Two Brilliant Hacks for Finding Your Calling
1. Say "yes" to everything you're inclined to say "no" to. 2. Find people willing to listen to what you have to say.
Jim Gilliam is the founder and CEO of NationBuilder, and author of the recently published book, The Internet Is My Religion. Previously, he co-founded Robert Greenwald's Brave New Films, building a non-profit grassroots media powerhouse of a million members. In the late 90's, he launched Business.com as its Chief Technology Officer, and worked at Lycos, one of the first internet search engines. His speech at the Personal Democracy Forum in June 2011 has been viewed over 500,000 times and called "the best video on the internet."
Jim Gilliam: So how do you find what you were meant to create and that’s extremely hard. I talked to a lot of folks who feel lost in understanding what that might be. There’s two things that I found for me that were really helpful. The first is to say yes to all the things that you would normally say no to. And the more uncomfortable it makes you feel, the more you should do it. So when I was struggling with this, I guess it was almost 15 years ago I said, "Okay, I’m just going to do anything ridiculous I could possibly do." So as you could imagine I’m an Internet geek so I don’t go outside all that much. So I’m like, "Okay, I’m going to go to Alaska and I’m going to camping and I’m going to do it with a bunch of strangers." I could not think of anything sort of more terrifying than being around a bunch of people that I don’t know in the middle of the freezing cold with nothing around. So I did that and it was amazing. It was so awesome. It was so great. I went dumpster diving with a bunch of anarchists. That was really awesome. Yeah, I might have gotten sick, but it was totally fine. I modeled for like an entire week and that was horrifyingly awful. I learned very quickly that I hated that. But so that’s one way.
The other way is not obvious at all. I found that in sharing your story with somebody else, someone who doesn’t necessarily have to know you very well or they can — it doesn’t really matter. But if you reflect back with someone else the story of your life — and it can go on for hours and hours and hours they can start to tell you the themes that emerge that you would never sort of see yourself. One of the things that’s challenging when you’re extremely talented at something is that it’s really easy for you. And so you generally don’t value it as much as that thing that’s really hard. And so somebody else can see that in you frequently much better than you can. And what I found is just sharing your story with each other, reflecting back. Oh like in my life community and connection and the Internet and how all that connects together was a really big part of my life and that helped me understand who I was and what I was uniquely meant to create here. So finding one other person to share that with — a good listener — is another great way to find it.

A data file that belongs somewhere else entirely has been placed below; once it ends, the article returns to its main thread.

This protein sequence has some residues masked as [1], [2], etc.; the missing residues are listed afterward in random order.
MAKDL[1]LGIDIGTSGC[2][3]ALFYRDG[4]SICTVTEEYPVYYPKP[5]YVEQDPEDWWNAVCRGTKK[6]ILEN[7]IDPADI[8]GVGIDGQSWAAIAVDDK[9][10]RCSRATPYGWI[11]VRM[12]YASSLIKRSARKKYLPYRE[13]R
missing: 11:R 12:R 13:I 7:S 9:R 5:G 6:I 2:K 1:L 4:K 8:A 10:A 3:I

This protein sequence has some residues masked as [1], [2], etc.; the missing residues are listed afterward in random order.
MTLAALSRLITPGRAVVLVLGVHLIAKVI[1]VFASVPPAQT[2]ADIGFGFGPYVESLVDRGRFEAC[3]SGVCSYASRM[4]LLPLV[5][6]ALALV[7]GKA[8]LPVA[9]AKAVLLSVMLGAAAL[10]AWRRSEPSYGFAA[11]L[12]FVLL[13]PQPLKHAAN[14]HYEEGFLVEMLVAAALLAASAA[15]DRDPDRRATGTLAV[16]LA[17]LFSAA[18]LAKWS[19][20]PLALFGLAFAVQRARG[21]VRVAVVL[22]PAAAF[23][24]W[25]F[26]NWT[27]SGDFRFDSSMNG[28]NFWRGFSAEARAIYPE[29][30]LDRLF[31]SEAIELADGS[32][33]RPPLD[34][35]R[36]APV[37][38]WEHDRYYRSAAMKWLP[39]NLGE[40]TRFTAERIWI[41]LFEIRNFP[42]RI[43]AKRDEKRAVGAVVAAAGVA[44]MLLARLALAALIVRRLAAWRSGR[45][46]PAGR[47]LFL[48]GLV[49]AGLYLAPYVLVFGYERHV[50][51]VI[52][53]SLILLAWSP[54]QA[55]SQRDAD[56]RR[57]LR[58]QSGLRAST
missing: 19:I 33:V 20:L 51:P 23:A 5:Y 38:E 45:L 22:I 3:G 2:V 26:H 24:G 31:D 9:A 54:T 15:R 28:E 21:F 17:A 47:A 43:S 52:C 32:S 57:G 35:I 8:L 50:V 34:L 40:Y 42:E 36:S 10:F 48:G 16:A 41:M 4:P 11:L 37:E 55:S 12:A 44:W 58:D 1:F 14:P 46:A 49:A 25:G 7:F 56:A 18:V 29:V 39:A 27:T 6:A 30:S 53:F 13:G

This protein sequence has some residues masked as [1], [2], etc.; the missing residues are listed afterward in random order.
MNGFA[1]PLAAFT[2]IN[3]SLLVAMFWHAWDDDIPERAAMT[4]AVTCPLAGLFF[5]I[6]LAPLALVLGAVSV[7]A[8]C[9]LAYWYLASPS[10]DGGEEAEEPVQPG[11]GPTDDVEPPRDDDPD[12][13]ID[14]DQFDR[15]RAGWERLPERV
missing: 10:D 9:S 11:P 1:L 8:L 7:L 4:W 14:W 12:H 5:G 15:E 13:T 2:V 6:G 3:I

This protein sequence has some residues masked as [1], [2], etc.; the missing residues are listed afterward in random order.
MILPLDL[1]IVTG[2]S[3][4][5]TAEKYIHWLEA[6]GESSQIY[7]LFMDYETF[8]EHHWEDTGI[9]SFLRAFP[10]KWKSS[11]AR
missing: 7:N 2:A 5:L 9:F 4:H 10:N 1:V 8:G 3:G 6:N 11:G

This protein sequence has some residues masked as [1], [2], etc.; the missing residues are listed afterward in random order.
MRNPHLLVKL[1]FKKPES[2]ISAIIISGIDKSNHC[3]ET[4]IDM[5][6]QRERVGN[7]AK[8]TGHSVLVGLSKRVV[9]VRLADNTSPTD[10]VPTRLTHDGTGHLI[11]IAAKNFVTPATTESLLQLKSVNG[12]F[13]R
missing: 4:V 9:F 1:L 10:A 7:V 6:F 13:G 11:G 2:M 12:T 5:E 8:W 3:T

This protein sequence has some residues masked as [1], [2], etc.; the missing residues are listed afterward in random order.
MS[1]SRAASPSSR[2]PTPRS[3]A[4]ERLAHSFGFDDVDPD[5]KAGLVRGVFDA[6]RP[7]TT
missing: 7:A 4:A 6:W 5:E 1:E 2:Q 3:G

NationBuilder founder and CEO Jim Gilliam offers some advice to people who haven't yet unlocked their own potential. First, try new things by saying "yes" to things you're initially inclined to say "no" to. Only by stepping outside your comfort zone can you determine whether said comfort zone actually exists. Second, just as with raising a child, unlocking one's personal potential requires a village. Find good listeners who are willing to hear your story. Reflect on your life with the aid of another's ears and you'll be on your way to introspection and self-realization.
Don't underestimate the power of play when it comes to problem-solving.
- As we get older, the work we consistently do builds "rivers of thinking." These give us a rich knowledge of a certain kind of area.
- The problem with this, however, is that as those patterns get deeper, we get locked into them. When this happens it becomes a challenge to think differently — to break from the past and generate new ideas.
- How do we get out of this rut? One way is to bring play and game mechanics into workshops. When we approach problem-solving from a perspective of fun, we lose our fear of failure, allowing us to think boldly and overcome built patterns.
Controversial map names CEOs of 100 companies producing 71 percent of the world's greenhouse gas emissions.
- Just 100 companies produce 71 percent of the world's greenhouse gases.
- This map lists their names and locations, and their CEOs.
- The climate crisis may be too complex for these 100 people to solve, but naming and shaming them is a good start.
The surprising results come from a new GLAAD survey.
- The survey found that 18- to 34-year-old non-LGBTQ Americans reported feeling less comfortable around LGBTQ people in a variety of hypothetical situations.
- The attitudes of older non-LGBTQ Americans have remained basically constant over the past few years.
- Overall, about 80 percent of Americans support equal rights for LGBTQ people.
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